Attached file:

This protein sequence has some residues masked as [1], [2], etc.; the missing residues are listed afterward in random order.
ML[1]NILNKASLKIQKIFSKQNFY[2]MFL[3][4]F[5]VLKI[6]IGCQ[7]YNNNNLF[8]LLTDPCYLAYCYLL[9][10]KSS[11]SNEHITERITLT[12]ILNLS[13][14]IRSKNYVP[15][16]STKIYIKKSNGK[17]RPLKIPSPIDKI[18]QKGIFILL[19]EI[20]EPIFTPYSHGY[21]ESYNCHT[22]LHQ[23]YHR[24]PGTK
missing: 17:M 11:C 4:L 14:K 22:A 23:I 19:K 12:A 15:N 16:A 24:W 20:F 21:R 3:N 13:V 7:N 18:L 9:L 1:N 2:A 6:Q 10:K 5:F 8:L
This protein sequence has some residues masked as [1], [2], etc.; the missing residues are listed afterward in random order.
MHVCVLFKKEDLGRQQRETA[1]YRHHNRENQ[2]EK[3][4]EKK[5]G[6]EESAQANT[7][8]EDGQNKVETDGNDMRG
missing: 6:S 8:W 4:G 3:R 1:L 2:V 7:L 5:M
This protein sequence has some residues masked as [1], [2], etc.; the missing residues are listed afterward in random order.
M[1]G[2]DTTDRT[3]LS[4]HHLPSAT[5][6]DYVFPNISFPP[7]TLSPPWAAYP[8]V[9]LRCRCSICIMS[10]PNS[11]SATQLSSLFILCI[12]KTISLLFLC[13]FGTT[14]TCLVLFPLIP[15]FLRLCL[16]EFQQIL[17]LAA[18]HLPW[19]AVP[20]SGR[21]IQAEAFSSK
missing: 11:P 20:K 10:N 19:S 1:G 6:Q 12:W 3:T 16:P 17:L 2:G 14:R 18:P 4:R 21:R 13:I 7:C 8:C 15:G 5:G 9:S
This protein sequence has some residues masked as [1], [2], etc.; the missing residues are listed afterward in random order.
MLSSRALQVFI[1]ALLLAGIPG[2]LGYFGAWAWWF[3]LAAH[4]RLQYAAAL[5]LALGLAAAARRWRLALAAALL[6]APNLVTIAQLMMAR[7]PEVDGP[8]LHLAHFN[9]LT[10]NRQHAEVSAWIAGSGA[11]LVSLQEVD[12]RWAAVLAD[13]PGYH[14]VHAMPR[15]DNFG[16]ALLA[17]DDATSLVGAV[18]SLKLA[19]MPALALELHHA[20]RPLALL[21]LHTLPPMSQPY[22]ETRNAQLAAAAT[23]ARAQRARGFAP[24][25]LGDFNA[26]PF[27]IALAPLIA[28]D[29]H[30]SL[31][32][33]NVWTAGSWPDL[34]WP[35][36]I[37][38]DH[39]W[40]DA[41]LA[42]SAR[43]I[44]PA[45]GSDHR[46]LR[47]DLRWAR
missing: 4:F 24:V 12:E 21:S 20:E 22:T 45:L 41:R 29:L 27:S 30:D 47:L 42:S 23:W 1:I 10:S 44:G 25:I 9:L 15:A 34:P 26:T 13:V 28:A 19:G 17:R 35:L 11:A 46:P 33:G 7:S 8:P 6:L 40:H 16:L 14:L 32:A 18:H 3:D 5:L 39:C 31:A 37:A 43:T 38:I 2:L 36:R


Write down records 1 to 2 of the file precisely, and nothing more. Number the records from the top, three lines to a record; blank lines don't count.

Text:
This protein sequence has some residues masked as [1], [2], etc.; the missing residues are listed afterward in random order.
ML[1]NILNKASLKIQKIFSKQNFY[2]MFL[3][4]F[5]VLKI[6]IGCQ[7]YNNNNLF[8]LLTDPCYLAYCYLL[9][10]KSS[11]SNEHITERITLT[12]ILNLS[13][14]IRSKNYVP[15][16]STKIYIKKSNGK[17]RPLKIPSPIDKI[18]QKGIFILL[19]EI[20]EPIFTPYSHGY[21]ESYNCHT[22]LHQ[23]YHR[24]PGTK
missing: 17:M 11:C 4:L 14:K 22:A 23:I 19:K 12:A 15:N 16:A 24:W 20:F 21:R 3:N 13:V 7:N 18:L 9:L 1:N 2:A 6:Q 10:K 5:F 8:L
This protein sequence has some residues masked as [1], [2], etc.; the missing residues are listed afterward in random order.
MHVCVLFKKEDLGRQQRETA[1]YRHHNRENQ[2]EK[3][4]EKK[5]G[6]EESAQANT[7][8]EDGQNKVETDGNDMRG
missing: 6:S 8:W 4:G 3:R 1:L 2:V 7:L 5:M